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Insight by United Healthcare

Beyond glasses and contacts: What you don’t see when it comes to eye health and vision benefits

 

Eye care can change a life’s trajectory. It’s not an overstatement. Consider a story shared by Dr. Scott Edmonds, chief eye care officer at UnitedHealthcare.

He met one of his patients when she was 13 years old. She had significant vision problems that resulted from being born prematurely. While her eyesight had been preserved by medical care, she struggled in school. Edmonds discovered during an evaluation that she had extensive uncorrected astigmatism. He corrected...

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Eye care can change a life’s trajectory. It’s not an overstatement. Consider a story shared by Dr. Scott Edmonds, chief eye care officer at UnitedHealthcare.

He met one of his patients when she was 13 years old. She had significant vision problems that resulted from being born prematurely. While her eyesight had been preserved by medical care, she struggled in school. Edmonds discovered during an evaluation that she had extensive uncorrected astigmatism. He corrected that and then was able to provide her medically necessary contact lenses.

“She literally came out of her shell socially,” Edmonds recalled. “Her grades improved. She got accepted into college. She did great at college. She went on through and became a physical therapist. She met her husband in physical therapy school. They have a new baby. She’s had a really successful life.”

That’s why eye health is so important and why people should take advantage of the eye care benefits that their insurance provides, Edmonds said. “It’s not always that dramatic,” he acknowledged. “But in this case, we could really turn a life around by exactly correcting her refractive error and improving her vision, and I love seeing her when she comes in the office.”

Not just any pair of glasses

Edmonds’ story speaks to something intriguing about eye health, adds John Ryan, CEO of Vision Plans for UnitedHealthcare. Taking care of one’s eyes involves so many factors and aspects of a person’s life, he said. “It’s insurance. It’s medical. It’s fashion. It’s retail.”

Knowing that impact beyond the medical care aspect affects how UnitedHealthcare looks at the services that it provides through its benefits programs for eye health services, like its FedVIP Vision Plan, Ryan said.

“What we’re really seeing is, just like many things in our lives, increasing consumerism,” he said. “People want to take care of their eyes obviously, but when they need vision correction glasses or contacts, but glasses especially, they want something that fits them.”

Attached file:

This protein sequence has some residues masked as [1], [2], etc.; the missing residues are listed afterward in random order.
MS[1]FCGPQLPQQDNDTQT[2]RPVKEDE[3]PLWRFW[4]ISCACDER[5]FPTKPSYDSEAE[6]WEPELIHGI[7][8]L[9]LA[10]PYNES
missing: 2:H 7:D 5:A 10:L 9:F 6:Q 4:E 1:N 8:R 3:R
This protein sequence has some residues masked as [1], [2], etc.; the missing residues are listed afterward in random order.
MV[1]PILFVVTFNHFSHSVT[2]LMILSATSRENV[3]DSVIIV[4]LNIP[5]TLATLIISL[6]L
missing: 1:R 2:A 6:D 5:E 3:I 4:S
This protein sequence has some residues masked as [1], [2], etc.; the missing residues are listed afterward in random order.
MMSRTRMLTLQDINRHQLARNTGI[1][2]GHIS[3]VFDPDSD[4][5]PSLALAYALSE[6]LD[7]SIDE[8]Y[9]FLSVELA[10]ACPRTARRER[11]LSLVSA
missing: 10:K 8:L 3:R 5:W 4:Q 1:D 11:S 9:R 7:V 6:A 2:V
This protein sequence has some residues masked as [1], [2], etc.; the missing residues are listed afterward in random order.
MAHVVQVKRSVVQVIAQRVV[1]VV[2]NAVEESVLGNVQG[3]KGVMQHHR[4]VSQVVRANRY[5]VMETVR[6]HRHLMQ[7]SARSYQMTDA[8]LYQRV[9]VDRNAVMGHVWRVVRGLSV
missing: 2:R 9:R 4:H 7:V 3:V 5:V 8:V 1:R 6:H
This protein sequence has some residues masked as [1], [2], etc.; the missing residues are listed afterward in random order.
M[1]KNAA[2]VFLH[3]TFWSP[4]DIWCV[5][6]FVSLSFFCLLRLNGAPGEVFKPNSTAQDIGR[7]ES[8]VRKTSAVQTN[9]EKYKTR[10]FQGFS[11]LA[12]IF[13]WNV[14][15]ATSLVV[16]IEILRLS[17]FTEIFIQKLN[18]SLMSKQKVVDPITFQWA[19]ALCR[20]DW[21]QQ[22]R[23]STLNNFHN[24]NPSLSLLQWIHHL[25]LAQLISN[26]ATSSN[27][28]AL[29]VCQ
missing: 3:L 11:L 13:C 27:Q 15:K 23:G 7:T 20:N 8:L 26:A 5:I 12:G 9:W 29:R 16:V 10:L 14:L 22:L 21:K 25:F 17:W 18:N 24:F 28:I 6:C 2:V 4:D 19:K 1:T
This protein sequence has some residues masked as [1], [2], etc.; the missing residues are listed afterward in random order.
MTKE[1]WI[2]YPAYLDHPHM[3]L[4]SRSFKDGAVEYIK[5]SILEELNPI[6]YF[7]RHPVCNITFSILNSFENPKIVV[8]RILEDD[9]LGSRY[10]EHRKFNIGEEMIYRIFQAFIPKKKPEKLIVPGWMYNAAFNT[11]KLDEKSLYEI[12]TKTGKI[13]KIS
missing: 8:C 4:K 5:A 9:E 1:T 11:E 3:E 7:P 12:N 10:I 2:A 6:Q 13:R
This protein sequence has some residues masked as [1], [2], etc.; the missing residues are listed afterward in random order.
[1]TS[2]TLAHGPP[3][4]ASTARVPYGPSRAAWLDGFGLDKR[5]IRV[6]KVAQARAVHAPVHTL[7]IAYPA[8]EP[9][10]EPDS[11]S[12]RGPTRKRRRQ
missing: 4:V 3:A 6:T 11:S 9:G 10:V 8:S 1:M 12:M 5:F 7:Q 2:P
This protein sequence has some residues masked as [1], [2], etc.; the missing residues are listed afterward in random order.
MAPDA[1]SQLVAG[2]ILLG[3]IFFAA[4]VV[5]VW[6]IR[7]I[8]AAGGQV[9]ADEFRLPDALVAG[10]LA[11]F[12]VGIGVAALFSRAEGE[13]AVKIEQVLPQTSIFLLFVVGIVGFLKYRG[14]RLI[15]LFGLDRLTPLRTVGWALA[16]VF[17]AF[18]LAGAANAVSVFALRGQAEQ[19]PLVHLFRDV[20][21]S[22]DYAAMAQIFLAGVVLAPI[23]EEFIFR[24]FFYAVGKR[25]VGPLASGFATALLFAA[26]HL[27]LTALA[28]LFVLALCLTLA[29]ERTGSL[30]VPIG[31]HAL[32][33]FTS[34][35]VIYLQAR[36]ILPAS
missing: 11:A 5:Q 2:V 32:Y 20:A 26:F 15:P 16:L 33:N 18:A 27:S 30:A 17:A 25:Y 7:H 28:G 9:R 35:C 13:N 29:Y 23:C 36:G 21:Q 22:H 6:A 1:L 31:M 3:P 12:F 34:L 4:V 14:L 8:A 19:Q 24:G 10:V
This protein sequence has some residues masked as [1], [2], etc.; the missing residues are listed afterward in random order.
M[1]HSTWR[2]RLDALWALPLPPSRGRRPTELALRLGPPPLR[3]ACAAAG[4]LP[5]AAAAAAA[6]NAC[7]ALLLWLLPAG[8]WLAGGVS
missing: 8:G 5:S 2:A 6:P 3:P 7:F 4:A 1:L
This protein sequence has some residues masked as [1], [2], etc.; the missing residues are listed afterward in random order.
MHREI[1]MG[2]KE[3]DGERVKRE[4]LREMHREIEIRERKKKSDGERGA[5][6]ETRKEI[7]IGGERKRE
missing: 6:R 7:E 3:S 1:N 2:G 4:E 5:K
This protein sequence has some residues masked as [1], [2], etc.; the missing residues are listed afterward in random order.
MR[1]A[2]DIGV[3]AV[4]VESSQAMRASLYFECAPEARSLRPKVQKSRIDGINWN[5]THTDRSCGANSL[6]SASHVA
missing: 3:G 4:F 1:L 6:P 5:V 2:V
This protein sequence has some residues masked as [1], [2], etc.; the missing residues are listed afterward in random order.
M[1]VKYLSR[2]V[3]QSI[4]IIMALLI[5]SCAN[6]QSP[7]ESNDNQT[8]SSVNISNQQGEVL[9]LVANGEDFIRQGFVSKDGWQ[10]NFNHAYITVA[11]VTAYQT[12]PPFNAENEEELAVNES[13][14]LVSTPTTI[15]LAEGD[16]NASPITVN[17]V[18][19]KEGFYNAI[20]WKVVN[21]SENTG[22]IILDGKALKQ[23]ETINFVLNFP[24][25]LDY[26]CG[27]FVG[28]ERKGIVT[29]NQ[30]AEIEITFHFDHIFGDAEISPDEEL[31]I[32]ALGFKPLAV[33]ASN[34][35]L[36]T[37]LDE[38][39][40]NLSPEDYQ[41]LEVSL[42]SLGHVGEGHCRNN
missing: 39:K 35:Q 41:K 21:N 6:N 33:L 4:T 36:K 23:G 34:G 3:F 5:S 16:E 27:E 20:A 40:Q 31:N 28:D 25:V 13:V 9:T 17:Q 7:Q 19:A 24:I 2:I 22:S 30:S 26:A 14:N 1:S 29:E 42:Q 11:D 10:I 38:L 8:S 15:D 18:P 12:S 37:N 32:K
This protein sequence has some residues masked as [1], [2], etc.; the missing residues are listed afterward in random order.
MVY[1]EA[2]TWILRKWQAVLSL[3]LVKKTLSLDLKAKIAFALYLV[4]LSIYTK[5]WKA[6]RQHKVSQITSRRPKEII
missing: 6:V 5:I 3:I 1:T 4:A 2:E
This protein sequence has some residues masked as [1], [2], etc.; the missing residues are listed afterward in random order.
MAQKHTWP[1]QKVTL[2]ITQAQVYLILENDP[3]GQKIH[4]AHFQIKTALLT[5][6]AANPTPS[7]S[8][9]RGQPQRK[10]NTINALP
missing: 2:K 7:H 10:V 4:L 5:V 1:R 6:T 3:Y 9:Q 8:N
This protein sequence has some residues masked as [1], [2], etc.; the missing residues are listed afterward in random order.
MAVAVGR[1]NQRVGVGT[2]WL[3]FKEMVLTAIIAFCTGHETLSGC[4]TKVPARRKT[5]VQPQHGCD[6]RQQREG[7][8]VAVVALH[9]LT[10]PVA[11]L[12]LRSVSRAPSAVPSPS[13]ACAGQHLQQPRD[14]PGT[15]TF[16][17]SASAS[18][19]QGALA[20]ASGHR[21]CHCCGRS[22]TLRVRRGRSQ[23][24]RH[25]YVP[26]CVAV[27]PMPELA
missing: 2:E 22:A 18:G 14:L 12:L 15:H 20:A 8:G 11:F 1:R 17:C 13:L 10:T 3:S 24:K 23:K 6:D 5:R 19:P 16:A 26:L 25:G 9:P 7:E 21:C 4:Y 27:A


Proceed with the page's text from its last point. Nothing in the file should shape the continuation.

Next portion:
So people can easily find what they want with less hassle — something else people seek and ask for, he said — UnitedHealthcare has created partnerships with eyewear makers like Warby Parker and GlassesUSA and contractor suppliers like 1-800 Contacts.

“Wherever they want to be on that kind of value chain of what’s important to them — the price, the fashion, where they get it — our network enables that,” Ryan said.

Changing world, changing vision demands

Trends in behavior affect eye health and care needs, not just the look and functionality of the eyewear people seek, Edmonds said.

He pointed to the increased screen time common today. It’s created an eye health issue all its own: digital eyestrain. While many people in their middle years often tend to suffer dry eye irritation, the COVID-19 pandemic saw an increase in eye irritation symptoms among people of all ages.

“People maybe don’t have dry eye, but they have other symptoms or redness or irritation or blurred vision that comes from too much time in front of a digital device,” Edmonds said.

To help address such health challenges and to encourage people to view eye care as part of their total health, UnitedHealthcare has invested in blue light solutions. Beyond blue light protective eyewear, it now partners with screen protector companies like ZAGG and device makers like Dell to provide blue light protection products to its members.

“We’re particularly focused on pediatrics and kids because we really think we need to make an impact there,” Ryan said.

Remember noted Edmonds: “80% of what the brain takes in from its environment comes from the visual system.”

Do you know the 3 basic elements of every eye exam?

Here are the three things that your optometrist or ophthalmologist will be looking for during a typical eye exam:

  • Essential eye exam element No. 1: Can you see clearly, at distance and near, so you can perform well at work or school?

“Vision is our No. 1 job,” said Dr. Scott Edmonds of UnitedHealthcare. “It’s done by refracting the eye to make sure that each eye is corrected equally and that people have good depth perception and that they see as nice and clear as possible.”

  • Essential eye exam element No. 2: Are there signs of any potential eye diseases?

“Some eye diseases, like glaucoma in particular, have no signs or symptoms,” Edmonds said. “A person could have glaucoma, have great vision and not realize that they are threatened. Glaucoma, when left untreated, can lead to blindness.”

  • Essential eye exam element No. 3: Are there any other risk factors that could affect a patient’s general health?

“Twenty-three conditions can be diagnosed through the eye that are unrelated to vision, said John Ryan, CEO of UnitedHealthcare vision plans. For instance, an eye exam that reveals unusual changes in retinal blood vessels often results from hypertension, which is often consistent with undiagnosed diabetes, Edmonds explained.